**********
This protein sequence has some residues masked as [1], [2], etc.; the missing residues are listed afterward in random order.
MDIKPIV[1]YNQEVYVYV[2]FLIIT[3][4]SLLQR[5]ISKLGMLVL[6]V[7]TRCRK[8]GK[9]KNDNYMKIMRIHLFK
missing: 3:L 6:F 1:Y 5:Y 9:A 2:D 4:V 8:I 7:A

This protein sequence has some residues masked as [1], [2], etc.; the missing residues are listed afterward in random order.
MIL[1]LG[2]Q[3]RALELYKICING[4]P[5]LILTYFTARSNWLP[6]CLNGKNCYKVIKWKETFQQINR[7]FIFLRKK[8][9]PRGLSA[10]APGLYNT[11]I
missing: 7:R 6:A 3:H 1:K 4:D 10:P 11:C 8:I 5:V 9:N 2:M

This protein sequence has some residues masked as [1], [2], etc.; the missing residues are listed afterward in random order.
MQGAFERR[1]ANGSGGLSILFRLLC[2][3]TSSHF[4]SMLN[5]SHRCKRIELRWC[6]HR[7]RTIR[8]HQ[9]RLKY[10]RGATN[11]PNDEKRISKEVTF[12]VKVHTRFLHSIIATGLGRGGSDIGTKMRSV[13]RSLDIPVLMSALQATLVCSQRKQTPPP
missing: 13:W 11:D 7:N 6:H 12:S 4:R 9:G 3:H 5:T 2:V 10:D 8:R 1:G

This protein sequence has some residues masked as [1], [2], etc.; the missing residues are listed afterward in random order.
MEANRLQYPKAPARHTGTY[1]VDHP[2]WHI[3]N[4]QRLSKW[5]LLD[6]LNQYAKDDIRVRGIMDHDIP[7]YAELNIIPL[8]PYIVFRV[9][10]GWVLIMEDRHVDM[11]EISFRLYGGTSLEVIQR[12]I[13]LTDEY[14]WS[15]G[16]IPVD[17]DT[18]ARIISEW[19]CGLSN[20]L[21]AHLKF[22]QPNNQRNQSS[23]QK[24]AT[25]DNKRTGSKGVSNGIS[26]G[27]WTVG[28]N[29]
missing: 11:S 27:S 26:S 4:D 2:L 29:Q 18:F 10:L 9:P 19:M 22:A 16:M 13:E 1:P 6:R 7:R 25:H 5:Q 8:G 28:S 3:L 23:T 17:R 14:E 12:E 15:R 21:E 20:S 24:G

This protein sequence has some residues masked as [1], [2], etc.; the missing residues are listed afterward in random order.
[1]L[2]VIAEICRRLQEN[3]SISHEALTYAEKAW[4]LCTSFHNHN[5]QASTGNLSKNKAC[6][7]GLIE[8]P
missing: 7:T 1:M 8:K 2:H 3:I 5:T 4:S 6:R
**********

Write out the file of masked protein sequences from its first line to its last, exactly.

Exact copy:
This protein sequence has some residues masked as [1], [2], etc.; the missing residues are listed afterward in random order.
MDIKPIV[1]YNQEVYVYV[2]FLIIT[3][4]SLLQR[5]ISKLGMLVL[6]V[7]TRCRK[8]GK[9]KNDNYMKIMRIHLFK
missing: 3:L 6:F 1:Y 5:Y 9:A 2:D 4:V 8:I 7:A

This protein sequence has some residues masked as [1], [2], etc.; the missing residues are listed afterward in random order.
MIL[1]LG[2]Q[3]RALELYKICING[4]P[5]LILTYFTARSNWLP[6]CLNGKNCYKVIKWKETFQQINR[7]FIFLRKK[8][9]PRGLSA[10]APGLYNT[11]I
missing: 7:R 6:A 3:H 1:K 4:D 10:P 11:C 8:I 5:V 9:N 2:M

This protein sequence has some residues masked as [1], [2], etc.; the missing residues are listed afterward in random order.
MQGAFERR[1]ANGSGGLSILFRLLC[2][3]TSSHF[4]SMLN[5]SHRCKRIELRWC[6]HR[7]RTIR[8]HQ[9]RLKY[10]RGATN[11]PNDEKRISKEVTF[12]VKVHTRFLHSIIATGLGRGGSDIGTKMRSV[13]RSLDIPVLMSALQATLVCSQRKQTPPP
missing: 13:W 11:D 7:N 6:H 12:S 4:R 9:G 3:H 5:T 2:V 10:D 8:R 1:G

This protein sequence has some residues masked as [1], [2], etc.; the missing residues are listed afterward in random order.
MEANRLQYPKAPARHTGTY[1]VDHP[2]WHI[3]N[4]QRLSKW[5]LLD[6]LNQYAKDDIRVRGIMDHDIP[7]YAELNIIPL[8]PYIVFRV[9][10]GWVLIMEDRHVDM[11]EISFRLYGGTSLEVIQR[12]I[13]LTDEY[14]WS[15]G[16]IPVD[17]DT[18]ARIISEW[19]CGLSN[20]L[21]AHLKF[22]QPNNQRNQSS[23]QK[24]AT[25]DNKRTGSKGVSNGIS[26]G[27]WTVG[28]N[29]
missing: 11:S 27:S 26:S 4:D 2:L 29:Q 18:F 10:L 9:P 19:M 22:A 16:M 13:E 1:P 6:R 7:R 25:H 5:Q 8:G 28:S 3:L 23:T 17:R 14:E 12:E 15:R 21:E 20:S 24:G

This protein sequence has some residues masked as [1], [2], etc.; the missing residues are listed afterward in random order.
[1]L[2]VIAEICRRLQEN[3]SISHEALTYAEKAW[4]LCTSFHNHN[5]QASTGNLSKNKAC[6][7]GLIE[8]P
missing: 7:T 1:M 8:K 2:H 3:I 5:T 4:S 6:R